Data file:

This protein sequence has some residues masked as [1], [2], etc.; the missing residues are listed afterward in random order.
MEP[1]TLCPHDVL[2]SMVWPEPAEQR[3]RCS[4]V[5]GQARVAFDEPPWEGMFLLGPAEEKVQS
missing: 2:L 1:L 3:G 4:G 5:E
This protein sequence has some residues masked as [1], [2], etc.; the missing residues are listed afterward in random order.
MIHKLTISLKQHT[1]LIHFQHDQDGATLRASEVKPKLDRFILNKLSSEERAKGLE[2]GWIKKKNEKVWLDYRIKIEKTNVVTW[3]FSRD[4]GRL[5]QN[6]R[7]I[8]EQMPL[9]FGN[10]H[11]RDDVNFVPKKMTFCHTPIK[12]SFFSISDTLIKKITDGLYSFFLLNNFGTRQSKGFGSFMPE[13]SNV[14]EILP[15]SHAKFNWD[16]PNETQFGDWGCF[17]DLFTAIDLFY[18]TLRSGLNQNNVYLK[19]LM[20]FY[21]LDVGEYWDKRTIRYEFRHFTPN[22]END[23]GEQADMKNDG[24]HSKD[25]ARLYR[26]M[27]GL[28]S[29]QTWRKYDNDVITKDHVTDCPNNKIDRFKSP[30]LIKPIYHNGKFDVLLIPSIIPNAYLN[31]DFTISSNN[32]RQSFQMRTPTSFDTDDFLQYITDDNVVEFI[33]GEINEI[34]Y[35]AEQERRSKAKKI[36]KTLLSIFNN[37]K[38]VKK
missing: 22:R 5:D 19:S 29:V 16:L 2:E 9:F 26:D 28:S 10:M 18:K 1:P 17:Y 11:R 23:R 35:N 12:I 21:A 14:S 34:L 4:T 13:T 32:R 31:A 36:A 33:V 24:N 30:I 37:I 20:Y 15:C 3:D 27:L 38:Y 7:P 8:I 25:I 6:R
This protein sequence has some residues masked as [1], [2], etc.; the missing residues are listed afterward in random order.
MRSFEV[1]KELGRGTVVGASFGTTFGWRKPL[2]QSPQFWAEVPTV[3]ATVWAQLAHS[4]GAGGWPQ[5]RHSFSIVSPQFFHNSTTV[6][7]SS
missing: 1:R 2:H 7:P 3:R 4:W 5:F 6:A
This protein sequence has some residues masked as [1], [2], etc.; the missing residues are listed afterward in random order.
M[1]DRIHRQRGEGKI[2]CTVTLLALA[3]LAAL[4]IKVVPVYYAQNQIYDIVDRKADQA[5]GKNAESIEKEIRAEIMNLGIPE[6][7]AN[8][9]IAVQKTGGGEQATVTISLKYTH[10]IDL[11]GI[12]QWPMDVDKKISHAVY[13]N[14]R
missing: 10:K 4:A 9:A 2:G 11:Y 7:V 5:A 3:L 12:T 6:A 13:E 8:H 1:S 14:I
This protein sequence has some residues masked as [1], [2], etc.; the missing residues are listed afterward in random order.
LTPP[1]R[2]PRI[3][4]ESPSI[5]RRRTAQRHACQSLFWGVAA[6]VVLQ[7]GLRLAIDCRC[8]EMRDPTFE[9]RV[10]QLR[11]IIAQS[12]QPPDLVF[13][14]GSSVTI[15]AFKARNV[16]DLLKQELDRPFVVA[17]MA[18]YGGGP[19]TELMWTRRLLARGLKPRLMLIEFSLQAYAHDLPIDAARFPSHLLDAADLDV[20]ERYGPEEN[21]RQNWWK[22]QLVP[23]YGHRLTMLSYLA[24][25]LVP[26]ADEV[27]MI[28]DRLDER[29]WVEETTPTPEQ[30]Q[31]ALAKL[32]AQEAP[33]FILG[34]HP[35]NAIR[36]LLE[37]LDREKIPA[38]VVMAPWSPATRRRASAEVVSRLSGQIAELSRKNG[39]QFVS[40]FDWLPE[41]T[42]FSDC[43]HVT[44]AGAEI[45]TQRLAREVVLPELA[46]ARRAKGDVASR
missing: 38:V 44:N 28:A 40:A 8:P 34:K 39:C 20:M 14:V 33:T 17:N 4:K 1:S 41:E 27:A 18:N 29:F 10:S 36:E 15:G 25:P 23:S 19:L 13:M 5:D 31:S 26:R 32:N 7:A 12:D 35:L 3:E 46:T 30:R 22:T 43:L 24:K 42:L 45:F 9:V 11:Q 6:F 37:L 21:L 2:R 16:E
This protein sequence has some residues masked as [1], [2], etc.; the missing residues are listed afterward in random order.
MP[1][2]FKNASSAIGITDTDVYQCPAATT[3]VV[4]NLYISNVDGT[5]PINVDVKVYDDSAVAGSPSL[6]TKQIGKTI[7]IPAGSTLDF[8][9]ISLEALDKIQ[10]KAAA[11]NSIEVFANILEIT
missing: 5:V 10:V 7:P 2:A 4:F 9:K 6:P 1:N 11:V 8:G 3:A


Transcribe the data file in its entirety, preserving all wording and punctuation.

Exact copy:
This protein sequence has some residues masked as [1], [2], etc.; the missing residues are listed afterward in random order.
MEP[1]TLCPHDVL[2]SMVWPEPAEQR[3]RCS[4]V[5]GQARVAFDEPPWEGMFLLGPAEEKVQS
missing: 2:L 1:L 3:G 4:G 5:E
This protein sequence has some residues masked as [1], [2], etc.; the missing residues are listed afterward in random order.
MIHKLTISLKQHT[1]LIHFQHDQDGATLRASEVKPKLDRFILNKLSSEERAKGLE[2]GWIKKKNEKVWLDYRIKIEKTNVVTW[3]FSRD[4]GRL[5]QN[6]R[7]I[8]EQMPL[9]FGN[10]H[11]RDDVNFVPKKMTFCHTPIK[12]SFFSISDTLIKKITDGLYSFFLLNNFGTRQSKGFGSFMPE[13]SNV[14]EILP[15]SHAKFNWD[16]PNETQFGDWGCF[17]DLFTAIDLFY[18]TLRSGLNQNNVYLK[19]LM[20]FY[21]LDVGEYWDKRTIRYEFRHFTPN[22]END[23]GEQADMKNDG[24]HSKD[25]ARLYR[26]M[27]GL[28]S[29]QTWRKYDNDVITKDHVTDCPNNKIDRFKSP[30]LIKPIYHNGKFDVLLIPSIIPNAYLN[31]DFTISSNN[32]RQSFQMRTPTSFDTDDFLQYITDDNVVEFI[33]GEINEI[34]Y[35]AEQERRSKAKKI[36]KTLLSIFNN[37]K[38]VKK
missing: 22:R 5:D 19:S 29:V 16:L 2:E 9:F 26:D 28:S 10:M 18:K 1:P 17:Y 11:R 23:R 35:N 12:I 21:A 14:S 34:L 4:T 13:T 32:R 31:A 36:A 33:V 24:N 30:I 37:I 20:Y 15:C 3:D 27:L 38:Y 7:P 8:I 25:I 6:R
This protein sequence has some residues masked as [1], [2], etc.; the missing residues are listed afterward in random order.
MRSFEV[1]KELGRGTVVGASFGTTFGWRKPL[2]QSPQFWAEVPTV[3]ATVWAQLAHS[4]GAGGWPQ[5]RHSFSIVSPQFFHNSTTV[6][7]SS
missing: 1:R 2:H 7:P 3:R 4:W 5:F 6:A
This protein sequence has some residues masked as [1], [2], etc.; the missing residues are listed afterward in random order.
M[1]DRIHRQRGEGKI[2]CTVTLLALA[3]LAAL[4]IKVVPVYYAQNQIYDIVDRKADQA[5]GKNAESIEKEIRAEIMNLGIPE[6][7]AN[8][9]IAVQKTGGGEQATVTISLKYTH[10]IDL[11]GI[12]QWPMDVDKKISHAVY[13]N[14]R
missing: 10:K 4:A 9:A 2:G 11:Y 7:V 5:A 3:L 12:T 6:A 13:E 8:H 1:S 14:I
This protein sequence has some residues masked as [1], [2], etc.; the missing residues are listed afterward in random order.
LTPP[1]R[2]PRI[3][4]ESPSI[5]RRRTAQRHACQSLFWGVAA[6]VVLQ[7]GLRLAIDCRC[8]EMRDPTFE[9]RV[10]QLR[11]IIAQS[12]QPPDLVF[13][14]GSSVTI[15]AFKARNV[16]DLLKQELDRPFVVA[17]MA[18]YGGGP[19]TELMWTRRLLARGLKPRLMLIEFSLQAYAHDLPIDAARFPSHLLDAADLDV[20]ERYGPEEN[21]RQNWWK[22]QLVP[23]YGHRLTMLSYLA[24][25]LVP[26]ADEV[27]MI[28]DRLDER[29]WVEETTPTPEQ[30]Q[31]ALAKL[32]AQEAP[33]FILG[34]HP[35]NAIR[36]LLE[37]LDREKIPA[38]VVMAPWSPATRRRASAEVVSRLSGQIAELSRKNG[39]QFVS[40]FDWLPE[41]T[42]FSDC[43]HVT[44]AGAEI[45]TQRLAREVVLPELA[46]ARRAKGDVASR
missing: 38:V 44:N 28:A 40:A 8:P 34:K 39:C 20:M 14:V 33:T 17:N 4:K 1:S 41:E 27:A 18:N 29:F 10:S 36:E 15:G 25:P 23:S 19:L 13:M 5:D 31:S 26:R 32:N 7:A 12:D 35:L 3:E 46:T 30:R 22:T 43:L 24:K 42:L 45:F 9:V 11:Q 6:F 37:L 21:L 2:R 16:E
This protein sequence has some residues masked as [1], [2], etc.; the missing residues are listed afterward in random order.
MP[1][2]FKNASSAIGITDTDVYQCPAATT[3]VV[4]NLYISNVDGT[5]PINVDVKVYDDSAVAGSPSL[6]TKQIGKTI[7]IPAGSTLDF[8][9]ISLEALDKIQ[10]KAAA[11]NSIEVFANILEIT
missing: 5:V 10:V 7:P 2:A 4:F 9:K 6:P 1:N 11:V 8:G 3:A